‘Diet’ wines not necessarily light in quality and finish

CAN dieting and wine-drinking be friends? And do all light wines taste like watery vinegar?

The “diet wine” appeal lies in both the lower alcohol content (less than 10% to be called “light”) and lower kilojoules. These wines have usually been made from unripe grapes to keep sugar and alcohol low, resulting in a watery, acidic excuse for wine. Increasing demand and focus on quality have prompted wine-makers to find cleverer ways of achieving lower alcohol.

A “road-test” of this new light brigade was called for, and so seven women – we are the target market, after all – sampled nine light white and pink wines.

While alcohol content must by law be stated on the label, most of these wines also claimed “lower kilojoules” but gave no figures. The exceptions were Four Cousins Extra Light, endorsed by Weigh-Less and stating a 120ml glass equals one fat serving on the diet, and the Two Oceans Quay 5 Light which claims 63 calories per 120ml glass.

If these wines are serious about targeting dieters, they’ll need to give more information on the labels. While dieters can swop a carb or fat serving for a small glass of wine, they lose out on food value. So “grape diet” doesn’t mean swopping food for wine!

The Two Oceans offering (R29.99) at 5.5%, doesn’t qualify to be wine, and is labelled “grape beverage”. It certainly tasted more like grape juice than wine, and didn’t impress at all.

Robertson’s Extra Light Sauvignon Blanc (8.5% alc, R29.99) at least tasted like wine, but was rated “indifferent”. Flat Roof Manor’s Light Sauvignon Blanc (9% alc) introduced some class, with some body and sauvignon characteristics. Rated best drinkable buy of the day at R19.95, this would be a happy sundowner or food wine.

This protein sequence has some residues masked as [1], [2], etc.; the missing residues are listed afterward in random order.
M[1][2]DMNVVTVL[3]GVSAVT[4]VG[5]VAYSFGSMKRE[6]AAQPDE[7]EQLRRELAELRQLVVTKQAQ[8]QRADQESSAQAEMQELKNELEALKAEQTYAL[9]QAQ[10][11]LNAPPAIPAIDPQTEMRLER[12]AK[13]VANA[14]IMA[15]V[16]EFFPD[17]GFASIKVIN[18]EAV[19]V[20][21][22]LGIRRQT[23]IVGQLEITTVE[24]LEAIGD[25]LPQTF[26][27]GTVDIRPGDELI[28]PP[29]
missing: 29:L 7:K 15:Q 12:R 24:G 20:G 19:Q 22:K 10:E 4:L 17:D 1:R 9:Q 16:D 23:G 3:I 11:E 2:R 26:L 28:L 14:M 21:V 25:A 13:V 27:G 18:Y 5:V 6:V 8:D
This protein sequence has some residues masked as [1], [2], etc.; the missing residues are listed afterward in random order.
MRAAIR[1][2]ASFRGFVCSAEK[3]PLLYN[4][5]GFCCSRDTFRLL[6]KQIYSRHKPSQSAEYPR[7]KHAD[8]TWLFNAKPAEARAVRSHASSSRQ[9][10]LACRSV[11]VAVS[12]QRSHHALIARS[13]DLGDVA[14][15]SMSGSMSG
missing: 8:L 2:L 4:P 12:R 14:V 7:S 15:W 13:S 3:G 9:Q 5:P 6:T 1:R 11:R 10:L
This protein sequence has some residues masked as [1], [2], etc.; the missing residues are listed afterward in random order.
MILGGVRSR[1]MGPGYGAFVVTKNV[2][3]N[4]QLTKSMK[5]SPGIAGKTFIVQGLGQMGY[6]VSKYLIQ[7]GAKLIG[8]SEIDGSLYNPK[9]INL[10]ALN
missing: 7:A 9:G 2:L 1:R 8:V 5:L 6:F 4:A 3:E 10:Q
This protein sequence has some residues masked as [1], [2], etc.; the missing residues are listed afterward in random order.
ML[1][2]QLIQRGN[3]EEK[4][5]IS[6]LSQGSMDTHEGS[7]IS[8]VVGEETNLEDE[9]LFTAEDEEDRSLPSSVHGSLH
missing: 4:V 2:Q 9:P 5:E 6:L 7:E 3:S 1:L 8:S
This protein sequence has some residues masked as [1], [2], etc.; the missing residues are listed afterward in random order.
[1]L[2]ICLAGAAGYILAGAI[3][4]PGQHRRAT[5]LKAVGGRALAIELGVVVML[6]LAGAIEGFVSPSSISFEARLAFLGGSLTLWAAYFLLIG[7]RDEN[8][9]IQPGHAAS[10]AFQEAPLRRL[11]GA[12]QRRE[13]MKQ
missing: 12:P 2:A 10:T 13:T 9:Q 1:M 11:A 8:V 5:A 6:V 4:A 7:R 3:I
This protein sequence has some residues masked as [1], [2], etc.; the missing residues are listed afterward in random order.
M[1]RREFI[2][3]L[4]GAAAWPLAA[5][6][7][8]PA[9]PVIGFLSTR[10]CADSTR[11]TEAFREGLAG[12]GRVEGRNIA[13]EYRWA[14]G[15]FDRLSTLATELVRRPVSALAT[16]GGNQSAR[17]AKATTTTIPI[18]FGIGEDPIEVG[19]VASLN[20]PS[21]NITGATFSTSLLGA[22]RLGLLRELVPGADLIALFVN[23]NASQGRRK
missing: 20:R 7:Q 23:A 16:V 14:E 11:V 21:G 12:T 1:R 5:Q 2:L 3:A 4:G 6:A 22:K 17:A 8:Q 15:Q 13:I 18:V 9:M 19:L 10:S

Woolies have a range of branded light wines – from a sweet Moscato to Shiraz and Merlot, all priced around R29 to R34. Both sourced from Spier, the Chenin Blanc and the Chardonnay (9% alc) were “more like wine”, rated highly though not all liked the slightly sweet finish of the Chenin. The Chardonnay made a pleasant light wine.

Perennial diet favourite, Drostdy-Hof Extra Light (R25.99) comes in at 9% alcohol and claims to be “guaranteed … lower in kilojoules than the average natural wine”. Again, no figures though. This one produced opinions from crisp and drinkable, to vinegary and inconsequential.

The pinks turned out to be the highlight – the Woolies Pinot Noir Rosé from Villiera (9.5% alcohol) producing fruity berry aromas and delicious colour, rated fresh and drinkable. The real surprise, Robertson’s Light Pinotage Rosé (9.5% alcohol), labelled semi-sweet but far from it. “Not shabby at all” and not sweet at all, this had a dry finish and didn’t come across as “light wine”.

Definite buys would be the Flat Roof, the Woolies Chenin, and the light pinks.

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